I thought I’d write this as a post to refer back to when I do reviews, just so I’m not constantly repeating myself. Also I’m hoping it might serve as useful for manufacturers if they want to look at how disability can affect which products are bought.
I guess for most people thinking about accessibility tends to bring up images of ramps for wheelchairs, hearing loops and braille. I know that’s how I used to think of it when I was younger, it didn’t occur to me just how many things can be affected by disability. I’m not going to go into every possible permutation of accessibility, I suspect that’d be a lifelong job, but I do want to talk about what it means to me.
If you are new to my blog you should know that I have a chronic pain condition caused by hypermobility in my joints. I am still waiting on a formal diagnosis, but it looks like I’m going to be diagnosed with Ehlers Danlos Syndrome Hypermobility Type (or just Joint Hypermobility Syndrome, which is essentially EDS-HT by another name). A huge amount of the population are hypermobile to one degree or another, you may know it as double-jointed, but for a few unlucky ones it becomes a lot more serious. For some of us our joints are far too loose, which results in pain both from muscles having to work harder than usual all the time, and from dislocations and partial-dislocations (otherwise known as subluxations). There are also associated health problems, though these vary quite a lot amongst sufferers. For the purpose of this blog I’m just going to talk about the symptoms that I experience and how that affects my interaction with beauty and fashion products.
My main symptoms are a stiffness in my muscles where they are so overworked, the main area affected is my upper spine where my muscles are having to work a lot harder just to hold me upright. Lying down flat on my back is the only real respite those muscles get. This makes it difficult to raise my arms up, twist, or basically perform any movement that moves my upper spine – and you’d be amazed by how many things involve your upper spine! I also get severe wrist and elbow pain, which occasionally extends in to my fingers, it’s possible I have slight arthritis in my fingers. In addition my pelvis is damaged after two pregnancies combined with the EDS which means more pain plus partial dislocations of my hips. My knees are also affected, though not as badly, still my kneecaps occasionally dislocate partially.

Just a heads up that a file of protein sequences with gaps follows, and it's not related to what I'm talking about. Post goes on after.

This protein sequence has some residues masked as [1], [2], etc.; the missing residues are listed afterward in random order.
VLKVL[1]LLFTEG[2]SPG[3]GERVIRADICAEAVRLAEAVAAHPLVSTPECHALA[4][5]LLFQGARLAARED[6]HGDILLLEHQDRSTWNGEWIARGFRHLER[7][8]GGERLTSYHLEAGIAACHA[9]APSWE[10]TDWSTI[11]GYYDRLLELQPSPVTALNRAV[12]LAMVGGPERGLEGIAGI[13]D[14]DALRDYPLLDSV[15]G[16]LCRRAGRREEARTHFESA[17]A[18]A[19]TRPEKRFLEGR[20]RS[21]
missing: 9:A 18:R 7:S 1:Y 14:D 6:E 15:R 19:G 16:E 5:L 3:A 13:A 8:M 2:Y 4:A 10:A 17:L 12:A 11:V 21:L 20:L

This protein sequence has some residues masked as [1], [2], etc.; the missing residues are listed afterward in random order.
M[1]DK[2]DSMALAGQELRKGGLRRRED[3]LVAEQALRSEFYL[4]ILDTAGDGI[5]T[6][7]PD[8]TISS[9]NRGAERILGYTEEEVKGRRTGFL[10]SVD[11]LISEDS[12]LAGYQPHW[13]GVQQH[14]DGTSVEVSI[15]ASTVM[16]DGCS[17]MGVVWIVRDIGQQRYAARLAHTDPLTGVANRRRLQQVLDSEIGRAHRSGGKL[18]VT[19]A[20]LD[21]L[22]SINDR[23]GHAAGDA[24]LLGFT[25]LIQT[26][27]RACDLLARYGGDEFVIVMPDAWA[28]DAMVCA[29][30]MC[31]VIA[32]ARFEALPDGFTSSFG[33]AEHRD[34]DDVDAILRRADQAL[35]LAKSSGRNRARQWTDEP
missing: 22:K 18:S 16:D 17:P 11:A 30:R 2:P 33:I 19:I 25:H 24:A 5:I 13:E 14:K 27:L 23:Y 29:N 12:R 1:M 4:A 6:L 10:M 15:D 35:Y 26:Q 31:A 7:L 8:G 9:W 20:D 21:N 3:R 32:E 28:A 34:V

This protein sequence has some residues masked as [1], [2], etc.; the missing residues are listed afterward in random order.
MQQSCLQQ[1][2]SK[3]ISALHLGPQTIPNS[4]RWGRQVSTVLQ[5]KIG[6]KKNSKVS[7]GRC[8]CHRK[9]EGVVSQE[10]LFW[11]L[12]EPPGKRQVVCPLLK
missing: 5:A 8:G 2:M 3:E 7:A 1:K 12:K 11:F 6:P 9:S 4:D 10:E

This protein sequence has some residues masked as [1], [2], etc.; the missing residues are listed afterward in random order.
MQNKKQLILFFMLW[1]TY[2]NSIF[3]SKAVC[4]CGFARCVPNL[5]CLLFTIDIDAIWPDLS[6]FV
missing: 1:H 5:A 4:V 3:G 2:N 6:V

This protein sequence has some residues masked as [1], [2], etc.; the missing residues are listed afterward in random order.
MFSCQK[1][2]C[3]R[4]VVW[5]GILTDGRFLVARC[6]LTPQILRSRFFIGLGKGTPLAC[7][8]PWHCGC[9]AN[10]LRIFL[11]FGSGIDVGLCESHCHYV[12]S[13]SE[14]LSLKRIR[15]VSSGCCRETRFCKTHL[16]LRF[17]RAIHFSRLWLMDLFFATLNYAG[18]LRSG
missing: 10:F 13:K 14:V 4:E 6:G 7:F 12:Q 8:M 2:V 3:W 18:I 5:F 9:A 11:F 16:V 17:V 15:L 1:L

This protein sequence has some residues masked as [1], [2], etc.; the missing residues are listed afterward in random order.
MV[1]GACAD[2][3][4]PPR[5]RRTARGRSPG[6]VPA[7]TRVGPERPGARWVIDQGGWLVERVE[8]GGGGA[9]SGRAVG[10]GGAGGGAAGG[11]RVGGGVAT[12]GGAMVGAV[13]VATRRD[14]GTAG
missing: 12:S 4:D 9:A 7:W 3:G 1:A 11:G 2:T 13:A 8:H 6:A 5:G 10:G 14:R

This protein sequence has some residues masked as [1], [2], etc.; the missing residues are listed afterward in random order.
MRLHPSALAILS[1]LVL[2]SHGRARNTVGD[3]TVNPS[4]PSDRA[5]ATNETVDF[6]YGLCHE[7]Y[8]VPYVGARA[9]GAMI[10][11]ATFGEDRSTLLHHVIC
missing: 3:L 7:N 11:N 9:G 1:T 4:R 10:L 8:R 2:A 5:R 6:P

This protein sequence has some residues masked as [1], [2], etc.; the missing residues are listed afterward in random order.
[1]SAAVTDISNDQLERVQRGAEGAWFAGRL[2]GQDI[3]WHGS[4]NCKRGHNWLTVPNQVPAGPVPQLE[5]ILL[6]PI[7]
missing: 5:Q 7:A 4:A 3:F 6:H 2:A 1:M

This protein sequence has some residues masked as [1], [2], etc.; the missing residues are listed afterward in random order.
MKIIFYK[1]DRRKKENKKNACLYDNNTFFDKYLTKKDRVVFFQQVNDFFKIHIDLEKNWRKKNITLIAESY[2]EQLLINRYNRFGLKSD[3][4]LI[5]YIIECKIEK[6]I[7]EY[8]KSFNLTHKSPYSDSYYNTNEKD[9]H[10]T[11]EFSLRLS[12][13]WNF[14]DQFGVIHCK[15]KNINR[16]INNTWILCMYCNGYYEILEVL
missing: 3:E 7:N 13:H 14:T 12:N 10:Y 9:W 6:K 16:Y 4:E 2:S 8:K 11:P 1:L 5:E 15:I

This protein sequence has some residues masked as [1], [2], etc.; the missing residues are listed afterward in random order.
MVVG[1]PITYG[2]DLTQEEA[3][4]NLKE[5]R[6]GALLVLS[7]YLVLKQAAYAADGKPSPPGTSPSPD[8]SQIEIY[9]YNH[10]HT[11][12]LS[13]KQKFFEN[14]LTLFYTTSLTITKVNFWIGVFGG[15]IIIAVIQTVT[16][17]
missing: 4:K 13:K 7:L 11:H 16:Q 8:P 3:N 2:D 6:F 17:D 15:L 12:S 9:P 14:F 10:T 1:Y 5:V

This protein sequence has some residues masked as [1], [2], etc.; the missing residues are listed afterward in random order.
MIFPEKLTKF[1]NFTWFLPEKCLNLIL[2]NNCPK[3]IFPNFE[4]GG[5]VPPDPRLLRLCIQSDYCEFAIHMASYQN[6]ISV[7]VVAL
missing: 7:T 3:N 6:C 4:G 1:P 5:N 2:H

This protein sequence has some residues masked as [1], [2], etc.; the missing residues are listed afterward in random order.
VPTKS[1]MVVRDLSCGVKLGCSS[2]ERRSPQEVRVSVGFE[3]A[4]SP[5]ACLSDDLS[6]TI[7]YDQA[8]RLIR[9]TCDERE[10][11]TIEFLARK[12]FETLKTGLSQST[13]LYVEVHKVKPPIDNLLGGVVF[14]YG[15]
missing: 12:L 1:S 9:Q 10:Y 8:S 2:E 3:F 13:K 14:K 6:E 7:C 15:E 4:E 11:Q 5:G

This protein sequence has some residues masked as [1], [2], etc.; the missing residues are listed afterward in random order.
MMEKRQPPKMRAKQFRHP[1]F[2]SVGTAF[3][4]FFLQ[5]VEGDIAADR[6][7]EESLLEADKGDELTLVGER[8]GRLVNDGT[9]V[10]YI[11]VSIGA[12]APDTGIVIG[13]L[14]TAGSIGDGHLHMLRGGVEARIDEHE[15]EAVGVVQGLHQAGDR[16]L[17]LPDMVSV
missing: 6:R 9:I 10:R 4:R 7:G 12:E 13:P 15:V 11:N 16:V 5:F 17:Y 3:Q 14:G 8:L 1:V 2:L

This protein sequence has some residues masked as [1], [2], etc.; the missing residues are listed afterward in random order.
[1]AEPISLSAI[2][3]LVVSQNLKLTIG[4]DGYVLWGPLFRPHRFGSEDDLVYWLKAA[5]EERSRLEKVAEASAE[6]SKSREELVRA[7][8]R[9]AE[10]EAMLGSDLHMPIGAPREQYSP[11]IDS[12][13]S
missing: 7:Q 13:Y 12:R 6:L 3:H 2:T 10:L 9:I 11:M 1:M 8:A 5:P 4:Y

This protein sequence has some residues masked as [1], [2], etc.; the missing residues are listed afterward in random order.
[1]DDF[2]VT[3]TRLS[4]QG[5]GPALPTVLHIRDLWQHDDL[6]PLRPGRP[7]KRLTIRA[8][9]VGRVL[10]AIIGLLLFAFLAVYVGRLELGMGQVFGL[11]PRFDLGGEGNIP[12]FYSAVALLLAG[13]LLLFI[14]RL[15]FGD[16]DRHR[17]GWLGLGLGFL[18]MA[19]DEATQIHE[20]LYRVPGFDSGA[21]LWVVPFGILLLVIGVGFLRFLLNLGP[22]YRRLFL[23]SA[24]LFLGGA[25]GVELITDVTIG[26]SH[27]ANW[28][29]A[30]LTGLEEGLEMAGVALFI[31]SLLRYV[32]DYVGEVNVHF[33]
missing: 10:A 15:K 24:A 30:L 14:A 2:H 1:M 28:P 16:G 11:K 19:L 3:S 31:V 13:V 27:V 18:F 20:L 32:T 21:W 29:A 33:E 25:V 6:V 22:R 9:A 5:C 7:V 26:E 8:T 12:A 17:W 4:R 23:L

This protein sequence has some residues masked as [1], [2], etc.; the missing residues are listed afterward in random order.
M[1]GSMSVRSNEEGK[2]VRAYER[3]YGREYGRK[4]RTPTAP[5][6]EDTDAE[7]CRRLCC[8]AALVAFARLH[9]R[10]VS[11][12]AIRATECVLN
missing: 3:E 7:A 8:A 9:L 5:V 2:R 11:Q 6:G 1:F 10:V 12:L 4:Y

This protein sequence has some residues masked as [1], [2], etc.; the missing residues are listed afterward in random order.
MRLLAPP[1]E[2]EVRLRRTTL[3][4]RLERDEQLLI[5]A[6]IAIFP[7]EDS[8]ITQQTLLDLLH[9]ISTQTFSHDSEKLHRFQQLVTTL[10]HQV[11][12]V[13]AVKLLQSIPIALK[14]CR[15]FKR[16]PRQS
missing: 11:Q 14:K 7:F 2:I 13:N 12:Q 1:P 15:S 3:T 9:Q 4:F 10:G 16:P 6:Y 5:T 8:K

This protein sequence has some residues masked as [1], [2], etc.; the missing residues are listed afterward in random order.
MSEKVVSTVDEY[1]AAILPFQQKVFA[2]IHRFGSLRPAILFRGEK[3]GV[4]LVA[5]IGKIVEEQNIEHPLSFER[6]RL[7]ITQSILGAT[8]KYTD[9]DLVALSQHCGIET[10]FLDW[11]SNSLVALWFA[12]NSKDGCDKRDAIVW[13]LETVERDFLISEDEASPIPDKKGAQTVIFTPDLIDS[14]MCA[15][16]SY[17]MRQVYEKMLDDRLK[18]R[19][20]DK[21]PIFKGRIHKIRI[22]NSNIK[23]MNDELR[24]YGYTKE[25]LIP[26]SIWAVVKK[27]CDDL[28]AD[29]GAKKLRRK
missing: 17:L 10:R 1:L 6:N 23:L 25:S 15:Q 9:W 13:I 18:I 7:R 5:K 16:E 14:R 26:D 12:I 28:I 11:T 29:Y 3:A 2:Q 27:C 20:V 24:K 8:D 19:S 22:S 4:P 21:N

Because of all this pain I am often quite fatigued, and I run out of “spoons”. (You really should read Spoon Theory, but if you want a really quick demonstration go here.) This is relevant because it means that I am not often in a position to do something that requires a lot of effort, preferring something easier just so it doesn’t impact on the rest of my day.
With that in mind there are a few things I look for in products.
I need these to be easy to use, if it’s going to be fiddly or time consuming it’s often a no go for me. For example I find plucking eyebrows hard work because just keeping my hands up to my face puts a lot of strain on my back and shoulders. Same goes for hair, while I love the way braids look I can rarely do anything complex with them just due to not being able to hold my arms up long enough. If I do decide to attempt a braided hairstyle I need to be able to let go of the braids often enough to rest my arms/shoulders/back.
Then of course the fiddlier products cause my wrists and finger immense pain, and if I have to do fiddly work it best be a quick job because otherwise my hands are going to start shaking with the muscle strain/pain. I can also be quite clumsy because of the looseness in my joints, sometimes I just lose my grip.
Fastenings – oh fastenings – if you have a dress which does up at the back I need assistance putting it on. Often I choose dresses with a bit of give just so I can put them on over my head and save having to ask for help, while it may not seem a big deal to just ask someone else to do the zip I have to ask for help so often for so many mundane tasks I prefer to hold on to the ability to do things for myself as much as possible.
Buttons are another faff. If my hands hurt I’m not even going to try buttons. On those days I want something easy I can throw over my head.
On the other hand if it’s my back being particularly bad I’m not going to be able to lift my arms over my head, so would prefer something I can slip on while my arms stay below the level of my shoulders.
Hips are another issue, if my hip keeps slipping I’m not going to attempt tights or trousers, too much possibility for partial dislocation. Skirts please!
Hips also affect my ability to put on shoes, I much prefer shoes I can slip on, because bending to reach fastenings can be excruciating.
As you can see, my wardrobe has to be carefully thought about, not just in terms of fit and style, but also functionality. Comfort isn’t a choice for me, it’s a necessity.
When I review things for my blog I will try to draw attention to features which help or hinder me in terms of my health. For example if I find an item of clothing difficult to put on, or an accessory is too fiddly. These may not be criticisms, but they are something to be aware of, and I would absolutely love if companies designed products with it in mind.